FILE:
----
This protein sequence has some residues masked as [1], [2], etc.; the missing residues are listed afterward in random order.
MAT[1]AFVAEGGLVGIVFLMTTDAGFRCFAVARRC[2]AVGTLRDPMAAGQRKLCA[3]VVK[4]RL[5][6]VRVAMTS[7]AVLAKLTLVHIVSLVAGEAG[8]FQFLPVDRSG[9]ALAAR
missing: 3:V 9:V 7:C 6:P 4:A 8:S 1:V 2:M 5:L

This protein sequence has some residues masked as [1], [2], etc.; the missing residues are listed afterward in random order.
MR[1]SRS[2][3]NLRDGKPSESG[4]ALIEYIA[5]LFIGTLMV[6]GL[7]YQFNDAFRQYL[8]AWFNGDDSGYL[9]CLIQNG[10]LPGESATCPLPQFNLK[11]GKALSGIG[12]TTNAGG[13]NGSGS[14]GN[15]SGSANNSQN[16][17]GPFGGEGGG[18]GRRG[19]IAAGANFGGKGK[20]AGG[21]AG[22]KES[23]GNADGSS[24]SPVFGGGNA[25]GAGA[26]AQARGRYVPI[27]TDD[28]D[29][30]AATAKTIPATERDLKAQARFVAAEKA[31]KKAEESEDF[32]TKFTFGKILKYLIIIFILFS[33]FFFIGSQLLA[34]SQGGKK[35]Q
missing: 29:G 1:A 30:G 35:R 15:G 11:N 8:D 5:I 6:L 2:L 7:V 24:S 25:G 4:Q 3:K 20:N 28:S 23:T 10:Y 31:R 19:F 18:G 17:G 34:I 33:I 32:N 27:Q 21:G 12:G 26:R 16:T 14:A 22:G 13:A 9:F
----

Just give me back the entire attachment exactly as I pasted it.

This protein sequence has some residues masked as [1], [2], etc.; the missing residues are listed afterward in random order.
MAT[1]AFVAEGGLVGIVFLMTTDAGFRCFAVARRC[2]AVGTLRDPMAAGQRKLCA[3]VVK[4]RL[5][6]VRVAMTS[7]AVLAKLTLVHIVSLVAGEAG[8]FQFLPVDRSG[9]ALAAR
missing: 3:V 9:V 7:C 6:P 4:A 8:S 1:V 2:M 5:L

This protein sequence has some residues masked as [1], [2], etc.; the missing residues are listed afterward in random order.
MR[1]SRS[2][3]NLRDGKPSESG[4]ALIEYIA[5]LFIGTLMV[6]GL[7]YQFNDAFRQYL[8]AWFNGDDSGYL[9]CLIQNG[10]LPGESATCPLPQFNLK[11]GKALSGIG[12]TTNAGG[13]NGSGS[14]GN[15]SGSANNSQN[16][17]GPFGGEGGG[18]GRRG[19]IAAGANFGGKGK[20]AGG[21]AG[22]KES[23]GNADGSS[24]SPVFGGGNA[25]GAGA[26]AQARGRYVPI[27]TDD[28]D[29][30]AATAKTIPATERDLKAQARFVAAEKA[31]KKAEESEDF[32]TKFTFGKILKYLIIIFILFS[33]FFFIGSQLLA[34]SQGGKK[35]Q
missing: 29:G 1:A 30:G 35:R 15:G 11:N 8:D 5:I 6:L 2:L 7:V 24:S 25:G 4:Q 3:K 20:N 28:S 23:T 10:Y 31:R 19:F 18:G 17:G 34:I 33:I 32:N 27:Q 21:G 12:G 26:R 16:T 14:A 22:G 13:A 9:F